Sarnia railway clear after judge orders end to native blockade
SARNIA, ONT. — The Canadian Press, Jan. 02 2013
A nearly two-week long blockade of a railway line in Sarnia, Ont., was being dismantled Wednesday night just hours after an Ontario judge ruled that it must come down.
Lawyers for CN Rail launched court action against Ron Plain, a member of the Aamjiwnaang First Nation, alleging that he was in contempt of an injunction to disband the protests on the railway tracks.
The court injunctions were issued on Dec. 21 and 27 and granted police the power to end the blockade to their discretion.
CN also filed a motion for Sarnia Police Chief Phil Nelson to appear Wednesday before a judge to explain what the force was doing about the protest.
Protesters with the Aamjiwnaang First Nation set up the blockade last month to denounce the federal government’s omnibus bill, C-45, which they say eliminates treaty and aboriginal rights set out in the Constitution.
CN spokesman Jim Feeny said Wednesday night that the blockade was being removed and once that was complete, railway crews would go in to inspect the track and signals.
Rail line back in operation
By Neil Bowen, Sarnia Observer, January 3, 2013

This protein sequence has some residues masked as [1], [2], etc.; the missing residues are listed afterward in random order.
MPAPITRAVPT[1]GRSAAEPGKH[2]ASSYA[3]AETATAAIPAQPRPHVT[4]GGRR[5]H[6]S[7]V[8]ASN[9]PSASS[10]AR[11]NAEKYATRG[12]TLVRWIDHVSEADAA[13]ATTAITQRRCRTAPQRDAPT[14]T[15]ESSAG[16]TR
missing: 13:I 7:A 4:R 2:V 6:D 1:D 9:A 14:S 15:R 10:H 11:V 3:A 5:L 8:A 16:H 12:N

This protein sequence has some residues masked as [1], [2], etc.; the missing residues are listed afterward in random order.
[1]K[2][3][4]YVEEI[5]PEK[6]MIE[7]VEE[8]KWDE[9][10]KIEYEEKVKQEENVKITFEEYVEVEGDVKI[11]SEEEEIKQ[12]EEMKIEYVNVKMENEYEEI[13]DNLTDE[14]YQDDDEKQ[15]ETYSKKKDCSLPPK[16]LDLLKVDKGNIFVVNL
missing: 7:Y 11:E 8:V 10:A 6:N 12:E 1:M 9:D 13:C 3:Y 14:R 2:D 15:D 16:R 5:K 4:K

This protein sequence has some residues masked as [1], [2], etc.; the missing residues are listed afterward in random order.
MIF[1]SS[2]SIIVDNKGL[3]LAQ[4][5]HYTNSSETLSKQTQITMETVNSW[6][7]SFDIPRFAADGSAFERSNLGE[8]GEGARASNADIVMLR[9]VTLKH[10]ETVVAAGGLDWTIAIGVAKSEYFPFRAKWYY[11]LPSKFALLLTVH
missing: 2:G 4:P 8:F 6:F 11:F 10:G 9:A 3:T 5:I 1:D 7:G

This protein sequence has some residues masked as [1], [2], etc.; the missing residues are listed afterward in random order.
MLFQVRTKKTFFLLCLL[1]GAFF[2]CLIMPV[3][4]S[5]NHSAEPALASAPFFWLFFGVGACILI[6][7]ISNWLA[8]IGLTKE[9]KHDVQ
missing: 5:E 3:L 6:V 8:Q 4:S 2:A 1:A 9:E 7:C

Rail cars are moving along a CN spur line following the end of a 13-day First Nations blockade.
A CN lawyer told a Superior Court hearing at noon Thursday that trains began running at 3 a.m. Protesters left the blockade site between 10 p.m. and midnight Wednesday and CN then did some track cleaning and safety checks, said CN spokesperson Jim Feeny.
Still, the protest issues remain, say members of the Aajiwnaang First Nation.
“We are a patient people but it’s time to act,” said Aamjiwnaang Chief Chris Plain during a Wednesday night ceremony marking the end of the blockade.
Prayers were offered during the ceremony at the blockade site including one by a person who asked that Prime Minister Stephen Harper learn that First Nations people are united.
The blockade was part of a nation-wide protest of the federal government’s handling of First Nations issues.
Sarnia Police Chief Phil Nelson and Deputy Chief Bob Farlow attended the ceremony at the invitation of protesters.
Nelson said during the ceremony he always believed in a peaceful resolution based on dialogue among everyone.
More than 70 people gathered at the rail crossing that serves numerous petrochemical industries. The blockade was costing local businesses including CN.
A bypass had used CN to move some rail cars prior to the blockade’s end.
The ceremony came following Wednesday’s Superior Court hearing in Sarnia to deal with a CN motion to have protest spokesperson Ron Plain held in contempt of a Dec. 21 court order to end the blockade.
Plain left the courtroom after his commitment to work with protesters to end the blockade quickly.
On Thursday, Justice John Desotti thanked the band council, Ron Plain and the protesters for their cooperation and the peaceful end of the blockade.
A contempt of court motion brought by CN against Plain resumes Friday before Desotti.
Posted on January 3, 2013, in Uncategorized and tagged #IdleNoMore, Aamjiwnaang First Nation, Aamjiwnaang First Nation train blockade, CN rail blockade, Idle No More, native blockades, native protests, Sarnia train blockade. Bookmark the permalink. 1 Comment.